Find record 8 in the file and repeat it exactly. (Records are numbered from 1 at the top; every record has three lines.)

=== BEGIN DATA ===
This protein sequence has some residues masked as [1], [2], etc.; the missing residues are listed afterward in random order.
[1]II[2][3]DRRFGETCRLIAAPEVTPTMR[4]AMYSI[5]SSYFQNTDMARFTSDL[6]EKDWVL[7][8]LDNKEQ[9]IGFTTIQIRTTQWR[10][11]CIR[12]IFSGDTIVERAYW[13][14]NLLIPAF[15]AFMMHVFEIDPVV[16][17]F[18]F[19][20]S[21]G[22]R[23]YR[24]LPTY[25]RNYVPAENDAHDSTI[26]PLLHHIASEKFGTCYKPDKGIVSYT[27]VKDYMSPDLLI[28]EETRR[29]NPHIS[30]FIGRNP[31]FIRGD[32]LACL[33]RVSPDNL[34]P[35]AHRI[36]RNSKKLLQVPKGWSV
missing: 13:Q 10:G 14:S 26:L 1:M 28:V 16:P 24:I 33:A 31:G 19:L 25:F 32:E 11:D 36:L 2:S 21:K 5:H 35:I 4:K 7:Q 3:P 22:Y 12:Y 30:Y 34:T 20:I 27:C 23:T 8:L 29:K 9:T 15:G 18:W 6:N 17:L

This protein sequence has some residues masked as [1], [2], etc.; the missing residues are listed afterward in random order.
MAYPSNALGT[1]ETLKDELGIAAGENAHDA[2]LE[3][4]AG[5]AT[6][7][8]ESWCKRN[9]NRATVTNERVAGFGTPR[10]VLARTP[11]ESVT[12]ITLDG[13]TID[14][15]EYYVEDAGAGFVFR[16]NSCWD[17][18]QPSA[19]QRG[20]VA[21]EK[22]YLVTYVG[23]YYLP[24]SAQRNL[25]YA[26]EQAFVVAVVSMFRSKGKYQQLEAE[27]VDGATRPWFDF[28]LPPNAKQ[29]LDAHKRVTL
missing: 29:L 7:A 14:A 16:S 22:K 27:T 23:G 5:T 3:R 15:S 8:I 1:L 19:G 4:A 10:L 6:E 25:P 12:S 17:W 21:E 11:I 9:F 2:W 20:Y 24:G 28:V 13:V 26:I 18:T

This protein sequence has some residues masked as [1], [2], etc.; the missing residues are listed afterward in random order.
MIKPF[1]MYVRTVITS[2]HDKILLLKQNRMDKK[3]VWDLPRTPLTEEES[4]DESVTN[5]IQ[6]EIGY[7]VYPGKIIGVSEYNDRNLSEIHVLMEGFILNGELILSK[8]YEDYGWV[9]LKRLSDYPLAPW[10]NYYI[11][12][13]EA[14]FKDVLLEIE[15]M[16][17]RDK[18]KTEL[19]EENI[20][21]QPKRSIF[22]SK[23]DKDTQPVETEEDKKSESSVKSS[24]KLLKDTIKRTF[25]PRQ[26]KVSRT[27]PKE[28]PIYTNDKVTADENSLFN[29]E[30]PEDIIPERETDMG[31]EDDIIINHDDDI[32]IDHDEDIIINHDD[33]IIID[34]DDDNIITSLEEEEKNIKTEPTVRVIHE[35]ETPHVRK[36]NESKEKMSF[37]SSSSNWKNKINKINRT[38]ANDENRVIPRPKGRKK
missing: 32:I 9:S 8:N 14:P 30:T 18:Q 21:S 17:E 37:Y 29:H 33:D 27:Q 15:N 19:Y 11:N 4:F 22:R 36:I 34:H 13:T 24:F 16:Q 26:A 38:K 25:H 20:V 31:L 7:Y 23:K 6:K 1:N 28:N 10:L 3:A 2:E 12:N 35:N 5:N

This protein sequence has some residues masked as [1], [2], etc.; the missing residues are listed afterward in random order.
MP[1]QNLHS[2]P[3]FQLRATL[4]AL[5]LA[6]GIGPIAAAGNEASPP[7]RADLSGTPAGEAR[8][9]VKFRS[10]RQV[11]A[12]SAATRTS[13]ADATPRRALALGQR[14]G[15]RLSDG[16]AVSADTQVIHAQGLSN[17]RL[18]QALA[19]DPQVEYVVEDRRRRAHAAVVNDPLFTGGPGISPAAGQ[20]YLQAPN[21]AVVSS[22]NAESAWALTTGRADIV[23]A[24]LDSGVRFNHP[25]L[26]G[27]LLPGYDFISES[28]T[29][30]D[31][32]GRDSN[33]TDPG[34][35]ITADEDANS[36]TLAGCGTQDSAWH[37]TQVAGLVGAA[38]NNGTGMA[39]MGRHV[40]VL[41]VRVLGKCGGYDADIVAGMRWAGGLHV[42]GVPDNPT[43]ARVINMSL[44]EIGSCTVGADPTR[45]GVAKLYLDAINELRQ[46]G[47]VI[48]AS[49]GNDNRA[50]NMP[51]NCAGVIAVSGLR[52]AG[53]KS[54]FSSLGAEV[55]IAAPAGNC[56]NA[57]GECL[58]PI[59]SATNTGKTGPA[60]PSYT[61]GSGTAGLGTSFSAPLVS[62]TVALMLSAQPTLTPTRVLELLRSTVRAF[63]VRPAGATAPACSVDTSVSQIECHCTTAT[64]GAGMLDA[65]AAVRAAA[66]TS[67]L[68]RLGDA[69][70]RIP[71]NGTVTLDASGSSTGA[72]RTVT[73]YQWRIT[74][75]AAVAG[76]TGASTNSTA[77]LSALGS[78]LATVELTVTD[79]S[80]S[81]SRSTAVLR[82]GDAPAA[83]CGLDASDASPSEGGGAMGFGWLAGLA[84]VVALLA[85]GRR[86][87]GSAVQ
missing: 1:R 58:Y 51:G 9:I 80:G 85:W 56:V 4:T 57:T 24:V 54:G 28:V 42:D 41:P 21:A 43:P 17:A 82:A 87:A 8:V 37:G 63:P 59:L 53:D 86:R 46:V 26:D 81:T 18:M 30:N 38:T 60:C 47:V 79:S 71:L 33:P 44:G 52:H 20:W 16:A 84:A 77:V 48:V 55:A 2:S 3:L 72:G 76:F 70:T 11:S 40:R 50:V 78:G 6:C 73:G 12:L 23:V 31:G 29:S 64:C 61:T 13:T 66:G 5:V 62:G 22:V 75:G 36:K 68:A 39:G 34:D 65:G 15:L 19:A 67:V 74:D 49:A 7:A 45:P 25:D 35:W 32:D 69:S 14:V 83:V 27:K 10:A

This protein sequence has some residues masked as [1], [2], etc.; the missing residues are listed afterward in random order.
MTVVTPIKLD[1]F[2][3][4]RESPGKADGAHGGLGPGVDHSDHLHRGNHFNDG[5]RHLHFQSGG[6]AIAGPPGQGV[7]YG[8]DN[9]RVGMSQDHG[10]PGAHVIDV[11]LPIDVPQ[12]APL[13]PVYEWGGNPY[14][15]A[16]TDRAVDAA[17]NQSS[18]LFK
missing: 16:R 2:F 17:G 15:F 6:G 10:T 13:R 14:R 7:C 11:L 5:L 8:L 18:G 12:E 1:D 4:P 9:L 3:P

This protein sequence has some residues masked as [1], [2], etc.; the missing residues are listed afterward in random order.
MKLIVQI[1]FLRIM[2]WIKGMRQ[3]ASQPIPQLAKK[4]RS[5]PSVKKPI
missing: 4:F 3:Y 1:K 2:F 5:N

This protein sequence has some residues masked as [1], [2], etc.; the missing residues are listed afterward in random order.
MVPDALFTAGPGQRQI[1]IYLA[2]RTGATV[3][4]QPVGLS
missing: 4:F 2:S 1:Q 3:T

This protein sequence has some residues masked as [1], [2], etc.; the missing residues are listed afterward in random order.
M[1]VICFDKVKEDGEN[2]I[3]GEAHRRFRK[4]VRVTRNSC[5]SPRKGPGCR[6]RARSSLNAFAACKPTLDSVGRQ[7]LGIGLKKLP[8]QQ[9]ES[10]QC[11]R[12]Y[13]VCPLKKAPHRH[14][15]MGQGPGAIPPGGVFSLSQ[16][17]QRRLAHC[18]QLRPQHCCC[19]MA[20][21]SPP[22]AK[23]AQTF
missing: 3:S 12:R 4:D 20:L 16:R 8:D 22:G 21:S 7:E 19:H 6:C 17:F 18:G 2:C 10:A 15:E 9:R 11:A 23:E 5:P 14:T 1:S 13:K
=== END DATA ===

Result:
This protein sequence has some residues masked as [1], [2], etc.; the missing residues are listed afterward in random order.
M[1]VICFDKVKEDGEN[2]I[3]GEAHRRFRK[4]VRVTRNSC[5]SPRKGPGCR[6]RARSSLNAFAACKPTLDSVGRQ[7]LGIGLKKLP[8]QQ[9]ES[10]QC[11]R[12]Y[13]VCPLKKAPHRH[14][15]MGQGPGAIPPGGVFSLSQ[16][17]QRRLAHC[18]QLRPQHCCC[19]MA[20][21]SPP[22]AK[23]AQTF
missing: 3:S 12:R 4:D 20:L 16:R 8:D 22:G 21:S 7:E 19:H 6:C 17:F 18:G 2:C 10:A 15:E 9:R 11:A 23:E 5:P 14:T 1:S 13:K